Is Disney taking a step toward making MagicBands obsolete?

April 2, 2018, 2:29 PM · Guests staying at Walt Disney World's Wilderness Lodge soon will be able to use their cell phones to access their rooms, the resort announced today.

Using cell phones as room keys isn't anything new in the hotel business — several chains have offered keyless entry at newer (or newly renovated) properties for some time now. But this will be a first for Disney, which invested millions in developing its MagicBand system to replace hotel keys and keycards at its hotels in Central Florida. So was spending all that money on MagicBands a waste if cell phones eventually could do the same thing?

I don't think so. The real magic behind the MagicBand isn't the band itself. It's the technology that allows you to open your hotel room, get into the park, get your Fastpasses, and pay for stuff by tapping just one device, whether it be a MagicBand or a cell phone. Tying all those IT systems together to accept input from a common tap-and-read device is what cost the really big bucks. What that specific thing you tap is, ultimately, irrelevant to your experience.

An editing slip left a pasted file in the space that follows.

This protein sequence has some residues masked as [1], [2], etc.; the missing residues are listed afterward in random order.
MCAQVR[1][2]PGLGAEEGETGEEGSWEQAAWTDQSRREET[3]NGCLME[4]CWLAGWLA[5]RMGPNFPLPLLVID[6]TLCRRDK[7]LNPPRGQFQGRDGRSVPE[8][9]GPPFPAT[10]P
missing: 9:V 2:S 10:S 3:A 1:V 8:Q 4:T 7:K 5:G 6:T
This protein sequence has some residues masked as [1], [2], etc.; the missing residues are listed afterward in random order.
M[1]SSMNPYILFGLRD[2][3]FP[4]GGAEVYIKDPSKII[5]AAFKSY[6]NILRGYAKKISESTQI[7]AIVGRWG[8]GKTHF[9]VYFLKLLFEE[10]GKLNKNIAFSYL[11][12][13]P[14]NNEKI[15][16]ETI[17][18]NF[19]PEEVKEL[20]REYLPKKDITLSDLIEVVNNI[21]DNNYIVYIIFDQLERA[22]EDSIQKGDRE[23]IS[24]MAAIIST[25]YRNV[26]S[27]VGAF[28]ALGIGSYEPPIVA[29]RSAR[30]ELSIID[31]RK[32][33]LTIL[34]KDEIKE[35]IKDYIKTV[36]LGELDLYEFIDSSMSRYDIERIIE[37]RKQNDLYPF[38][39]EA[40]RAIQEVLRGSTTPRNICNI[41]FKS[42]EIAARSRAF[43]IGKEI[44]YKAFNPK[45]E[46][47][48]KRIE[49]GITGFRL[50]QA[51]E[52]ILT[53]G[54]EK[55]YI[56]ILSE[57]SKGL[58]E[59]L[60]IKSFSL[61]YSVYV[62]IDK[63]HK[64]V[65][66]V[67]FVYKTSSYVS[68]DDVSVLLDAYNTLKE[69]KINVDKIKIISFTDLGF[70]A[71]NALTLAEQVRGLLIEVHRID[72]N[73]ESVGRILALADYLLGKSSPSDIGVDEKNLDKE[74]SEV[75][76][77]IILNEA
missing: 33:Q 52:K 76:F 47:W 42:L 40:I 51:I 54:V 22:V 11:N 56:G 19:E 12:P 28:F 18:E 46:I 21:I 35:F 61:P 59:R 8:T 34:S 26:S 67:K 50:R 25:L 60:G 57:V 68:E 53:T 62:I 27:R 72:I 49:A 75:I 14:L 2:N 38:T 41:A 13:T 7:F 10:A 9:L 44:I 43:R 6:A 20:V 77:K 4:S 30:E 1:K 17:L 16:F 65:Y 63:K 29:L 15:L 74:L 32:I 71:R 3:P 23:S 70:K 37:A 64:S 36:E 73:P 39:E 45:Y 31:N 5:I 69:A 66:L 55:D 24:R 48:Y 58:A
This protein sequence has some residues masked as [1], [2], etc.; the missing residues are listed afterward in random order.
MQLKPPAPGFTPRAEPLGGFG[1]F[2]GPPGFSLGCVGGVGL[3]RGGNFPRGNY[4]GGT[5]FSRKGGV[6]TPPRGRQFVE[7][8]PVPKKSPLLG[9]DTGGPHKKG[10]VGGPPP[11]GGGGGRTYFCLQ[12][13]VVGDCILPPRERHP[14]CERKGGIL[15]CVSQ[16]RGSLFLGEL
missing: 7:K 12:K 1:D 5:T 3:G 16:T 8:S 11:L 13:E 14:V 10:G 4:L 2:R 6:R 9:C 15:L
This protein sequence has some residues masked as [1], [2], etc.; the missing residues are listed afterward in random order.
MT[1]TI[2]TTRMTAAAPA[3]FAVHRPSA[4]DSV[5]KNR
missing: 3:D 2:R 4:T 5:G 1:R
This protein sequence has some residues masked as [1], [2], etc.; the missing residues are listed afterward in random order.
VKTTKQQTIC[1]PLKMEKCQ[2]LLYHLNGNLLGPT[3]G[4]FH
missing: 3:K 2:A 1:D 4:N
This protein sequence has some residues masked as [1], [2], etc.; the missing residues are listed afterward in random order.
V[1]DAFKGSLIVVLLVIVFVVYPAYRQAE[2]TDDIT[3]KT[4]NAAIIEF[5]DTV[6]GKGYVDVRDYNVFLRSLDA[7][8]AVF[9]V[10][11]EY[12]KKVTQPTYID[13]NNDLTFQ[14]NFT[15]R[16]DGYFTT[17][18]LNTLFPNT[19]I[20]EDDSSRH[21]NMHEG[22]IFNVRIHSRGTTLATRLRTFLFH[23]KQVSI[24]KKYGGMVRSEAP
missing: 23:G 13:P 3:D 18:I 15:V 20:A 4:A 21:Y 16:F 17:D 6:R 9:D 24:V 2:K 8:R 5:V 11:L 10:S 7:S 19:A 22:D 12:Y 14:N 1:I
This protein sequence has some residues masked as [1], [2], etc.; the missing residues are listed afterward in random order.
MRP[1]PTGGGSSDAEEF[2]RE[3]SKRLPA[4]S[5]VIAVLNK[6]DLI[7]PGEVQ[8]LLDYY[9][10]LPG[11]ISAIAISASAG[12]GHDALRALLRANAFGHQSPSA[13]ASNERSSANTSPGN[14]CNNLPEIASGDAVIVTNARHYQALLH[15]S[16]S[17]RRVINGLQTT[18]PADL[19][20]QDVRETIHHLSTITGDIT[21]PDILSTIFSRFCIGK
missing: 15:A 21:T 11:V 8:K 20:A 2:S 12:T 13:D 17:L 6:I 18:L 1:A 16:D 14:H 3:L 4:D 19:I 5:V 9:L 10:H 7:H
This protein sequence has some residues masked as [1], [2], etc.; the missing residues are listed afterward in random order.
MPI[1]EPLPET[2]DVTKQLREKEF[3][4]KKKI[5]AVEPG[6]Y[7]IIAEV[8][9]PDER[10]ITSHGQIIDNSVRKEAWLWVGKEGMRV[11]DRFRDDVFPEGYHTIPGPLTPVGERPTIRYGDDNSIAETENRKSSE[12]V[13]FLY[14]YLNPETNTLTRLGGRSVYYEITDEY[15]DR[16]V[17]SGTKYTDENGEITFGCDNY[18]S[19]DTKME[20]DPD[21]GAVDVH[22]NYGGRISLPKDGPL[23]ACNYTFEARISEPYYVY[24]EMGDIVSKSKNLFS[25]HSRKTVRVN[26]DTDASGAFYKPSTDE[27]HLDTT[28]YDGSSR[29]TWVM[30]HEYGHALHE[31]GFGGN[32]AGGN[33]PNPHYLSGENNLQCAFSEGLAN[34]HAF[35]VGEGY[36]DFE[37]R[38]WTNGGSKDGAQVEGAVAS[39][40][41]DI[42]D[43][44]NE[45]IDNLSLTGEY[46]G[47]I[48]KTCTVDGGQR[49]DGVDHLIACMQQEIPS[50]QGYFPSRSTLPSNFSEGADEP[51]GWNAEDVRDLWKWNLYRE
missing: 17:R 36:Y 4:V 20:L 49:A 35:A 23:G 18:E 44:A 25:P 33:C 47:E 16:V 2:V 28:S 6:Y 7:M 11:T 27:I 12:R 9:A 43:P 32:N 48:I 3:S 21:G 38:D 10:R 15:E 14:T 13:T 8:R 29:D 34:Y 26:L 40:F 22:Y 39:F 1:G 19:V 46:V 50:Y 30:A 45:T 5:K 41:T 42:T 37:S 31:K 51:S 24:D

And at this point, the MagicBand continues to do more than a Disney World guest can do with the resort's official app, including tapping into Fastpass+ return queue and charging meals and souvenirs back to your room account.

Even if Disney evens up the functionality between its mobile app and the Magic Band, that MagicBand will continue to offer some big advantages over a cell phone. A lost MagicBand costs a lot less to replace than a lost mobile phone, to start. There's no danger of identity theft or having someone drain your home bank account with a lost MagicBand. And a MagicBand handles being dropped or drenched much better than most phones, too.

Yes, there's a flip side to all this. The core concept of the MagicBand was to lighten your load in the parks by having the MagicBand replace your wallet — with its credit cards, park tickets, room key, and Fastpasses. But with so many people carrying mobile phones with them into the parks anyway, the MagicBand becomes another thing to bring with you instead of the only thing, as it ideally was supposed to be.